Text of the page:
A company with a pilot plant for extracting precious metals from printed circuit boards has filed to become a publicly traded company.
British Columbia-based Modern Mining Technology Corporation, which has a pilot plant in North Carolina, filed a statement with the U.S. Securities and Exchange Commission (SEC) as it looks to scale up its hydrometallurgical recycling process.
The company uses a pre-concentration plant to remove plastics from the printed circuit board (PCB) scrap to produce a metallic sand concentrate (MSC). The MSC is then sent to an aqueous purification plant, which produces separated gold, silver, copper, platinum and palladium.
“Modern Mining’s process, being aqueous-based, is largely carbon neutral, safer for both workers and for the environment, and allows for the recovery of a broader range of metals as separation and recovery is driven by physical methods and simple reagent addition, not complex pyrometallurgy,” according to the company’s prospectus.
Modern Mining was formerly known as Evotus but changed its name to Urban Mining International in October 2020. In December 2021, the name changed again to Modern Mining Technology Corp.
E-Scrap News wrote about Evotus and its technology in March 2019. Derek Ramsell, the founder and CEO of Evotus, recently told E-Scrap News he sold all of his 68% ownership stake in Evotus to the minority owners of the company in 2020. Ramsell is now CEO of Battery Metals Refining, LLC, a startup focused on extracting metals from lithium-ion batteries.
Efficiency of the recovery process
Headquartered in Vancouver, B.C., Modern Mining currently leases 10,000 square feet in Greenville, N.C. for its pilot and demonstration plant. Kuljit (Jeet) Basi, who has years of experience at several mining companies, serves as president and CEO of the company.
So far, the company has acquired about 12,000 pounds of PCB scrap for commissioning the pre-concentration plant, according to the company’s prospectus.
The pre-concentration plant includes shredding, milling and a water-based separation process to produce the MSC for refining. The separation process recirculates the water.
Since January, the company also installed an e-scrap dismantling station and a depopulation station to remove circuit boards and pre-process them to upgrade the feedstock before it goes to the shredder, the prospectus notes.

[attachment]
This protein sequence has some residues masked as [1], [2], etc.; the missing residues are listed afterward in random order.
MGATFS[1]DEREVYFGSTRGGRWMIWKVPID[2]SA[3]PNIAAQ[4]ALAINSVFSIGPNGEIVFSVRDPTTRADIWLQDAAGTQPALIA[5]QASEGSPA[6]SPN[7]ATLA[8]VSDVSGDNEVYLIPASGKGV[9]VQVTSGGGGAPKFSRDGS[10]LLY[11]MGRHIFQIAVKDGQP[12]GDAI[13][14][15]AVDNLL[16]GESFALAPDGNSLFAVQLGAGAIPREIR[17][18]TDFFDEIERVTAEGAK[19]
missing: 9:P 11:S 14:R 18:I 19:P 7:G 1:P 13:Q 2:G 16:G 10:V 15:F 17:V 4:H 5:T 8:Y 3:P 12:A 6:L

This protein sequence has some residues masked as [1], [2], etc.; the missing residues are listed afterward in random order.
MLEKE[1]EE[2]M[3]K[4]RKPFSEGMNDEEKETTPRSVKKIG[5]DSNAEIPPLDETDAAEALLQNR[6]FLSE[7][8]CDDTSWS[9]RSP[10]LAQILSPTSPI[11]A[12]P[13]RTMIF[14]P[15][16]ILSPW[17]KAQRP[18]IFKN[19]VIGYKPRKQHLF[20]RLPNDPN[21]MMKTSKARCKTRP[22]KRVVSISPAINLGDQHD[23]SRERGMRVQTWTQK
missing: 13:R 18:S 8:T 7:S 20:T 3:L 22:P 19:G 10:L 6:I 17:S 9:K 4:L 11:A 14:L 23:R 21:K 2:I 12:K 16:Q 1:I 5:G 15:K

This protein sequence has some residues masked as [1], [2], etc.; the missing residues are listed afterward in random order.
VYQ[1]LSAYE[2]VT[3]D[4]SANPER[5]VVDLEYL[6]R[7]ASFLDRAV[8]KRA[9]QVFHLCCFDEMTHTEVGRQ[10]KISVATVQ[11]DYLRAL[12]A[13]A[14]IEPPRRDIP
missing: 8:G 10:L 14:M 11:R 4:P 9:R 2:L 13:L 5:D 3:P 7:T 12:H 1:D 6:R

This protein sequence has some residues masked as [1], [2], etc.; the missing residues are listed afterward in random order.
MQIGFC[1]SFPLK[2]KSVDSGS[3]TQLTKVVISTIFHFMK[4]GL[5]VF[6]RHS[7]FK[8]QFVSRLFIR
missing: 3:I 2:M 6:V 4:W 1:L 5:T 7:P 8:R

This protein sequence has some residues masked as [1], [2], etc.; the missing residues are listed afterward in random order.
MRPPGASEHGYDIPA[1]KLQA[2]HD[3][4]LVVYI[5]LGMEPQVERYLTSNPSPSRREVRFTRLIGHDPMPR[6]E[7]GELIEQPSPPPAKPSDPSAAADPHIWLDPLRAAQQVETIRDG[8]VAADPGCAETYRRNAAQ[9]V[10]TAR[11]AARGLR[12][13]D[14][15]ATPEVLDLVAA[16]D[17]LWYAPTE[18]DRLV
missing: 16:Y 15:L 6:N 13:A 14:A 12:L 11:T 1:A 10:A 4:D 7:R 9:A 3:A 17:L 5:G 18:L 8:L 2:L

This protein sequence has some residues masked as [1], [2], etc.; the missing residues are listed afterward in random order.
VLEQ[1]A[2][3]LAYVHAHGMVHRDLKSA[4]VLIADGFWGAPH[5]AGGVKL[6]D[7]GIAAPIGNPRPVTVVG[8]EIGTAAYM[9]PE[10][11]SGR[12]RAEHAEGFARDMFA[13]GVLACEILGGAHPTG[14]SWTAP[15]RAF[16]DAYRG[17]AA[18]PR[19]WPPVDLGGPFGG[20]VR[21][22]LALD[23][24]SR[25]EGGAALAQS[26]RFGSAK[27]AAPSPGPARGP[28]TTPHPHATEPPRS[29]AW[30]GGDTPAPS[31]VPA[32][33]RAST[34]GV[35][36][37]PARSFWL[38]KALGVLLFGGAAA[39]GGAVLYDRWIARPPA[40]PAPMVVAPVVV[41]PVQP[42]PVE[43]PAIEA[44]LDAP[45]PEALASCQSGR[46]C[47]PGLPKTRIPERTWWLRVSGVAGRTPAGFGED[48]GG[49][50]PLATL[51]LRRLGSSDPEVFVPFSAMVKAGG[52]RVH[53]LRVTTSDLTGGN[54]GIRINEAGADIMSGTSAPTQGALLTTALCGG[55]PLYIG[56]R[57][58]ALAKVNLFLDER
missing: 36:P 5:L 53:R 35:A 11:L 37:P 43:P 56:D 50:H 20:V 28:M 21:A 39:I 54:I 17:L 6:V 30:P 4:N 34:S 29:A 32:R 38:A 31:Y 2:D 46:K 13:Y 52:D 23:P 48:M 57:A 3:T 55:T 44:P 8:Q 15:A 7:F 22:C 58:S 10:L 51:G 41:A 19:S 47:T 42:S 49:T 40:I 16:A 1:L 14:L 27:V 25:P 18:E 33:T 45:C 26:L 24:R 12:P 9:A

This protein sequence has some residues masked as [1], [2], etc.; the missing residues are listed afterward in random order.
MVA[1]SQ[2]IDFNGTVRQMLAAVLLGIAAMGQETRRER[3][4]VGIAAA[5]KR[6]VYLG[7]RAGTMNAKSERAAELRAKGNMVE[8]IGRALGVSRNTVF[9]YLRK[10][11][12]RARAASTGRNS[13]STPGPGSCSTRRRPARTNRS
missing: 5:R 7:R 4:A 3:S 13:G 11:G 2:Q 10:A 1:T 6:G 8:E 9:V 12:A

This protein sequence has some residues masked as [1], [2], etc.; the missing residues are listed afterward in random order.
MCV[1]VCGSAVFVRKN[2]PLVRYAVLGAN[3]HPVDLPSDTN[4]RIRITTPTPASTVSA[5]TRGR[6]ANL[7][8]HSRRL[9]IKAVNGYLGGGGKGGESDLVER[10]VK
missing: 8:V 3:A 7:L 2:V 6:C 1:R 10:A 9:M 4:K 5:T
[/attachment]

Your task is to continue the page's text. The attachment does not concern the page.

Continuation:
Last fall, the company processed about 50 pounds of milled feedstock in the pre-concentration plant’s separation unit, generating about 20 pounds of MSC. The company tested that MSC in December to quantify the metal it contained. Copper recovery ranged from 85% to 98%, and gold and silver testing indicated that recovery of over 90% was achievable.
Since then, Modern Mining has ramped up testing of the pre-concentration plant, sending about 3,300 pounds of milled PCB feedstock through the separation unit to date. The separation unit generated 1,100 pounds of MSC for potential sale.
Of that 1,100 pounds of MSC, the company sent a 650-pound sample to a potential third-party buyer for assaying, and the analysis found it contained 5 ounces of gold, 14 ounces of silver and 450 pounds of copper, according to the latest prospectus, dated July 25.
Looking to raise millions
Modern Mining’s press release notes the company intends to list its shares on the New York Stock Exchange (NYSE). If the NYSE doesn’t approve the listing, however, the company won’t proceed with the offering.
The company noted it intends to offer 2 million shares for sale, with an expected price of around $5.00 per share, generating around $8.57 million after deducting discounts, expenses and commissions associated with the initial public offering.
“Modern Mining intends to use the net proceeds from the offering for research and development expenses, marketing expenditures, capital expenditures, working capital, and general corporate purposes,” the release notes.
According to the prospectus, the company plans to build pre-concentration plants capable of processing about 8,000 metric tons of e-scrap per year. The aqueous purification plants would be sized to handle feedstock generated by four of the pre-concentration plants.
“In the long-term, we intend to secure a larger facility in the Raleigh or Greenville area of North Carolina to serve as our commercial-scale production facility although such future facility has yet to be identified as our current pilot plant facility still has significant capacity that we foresee being adequate in the short-term,” the prospectus notes.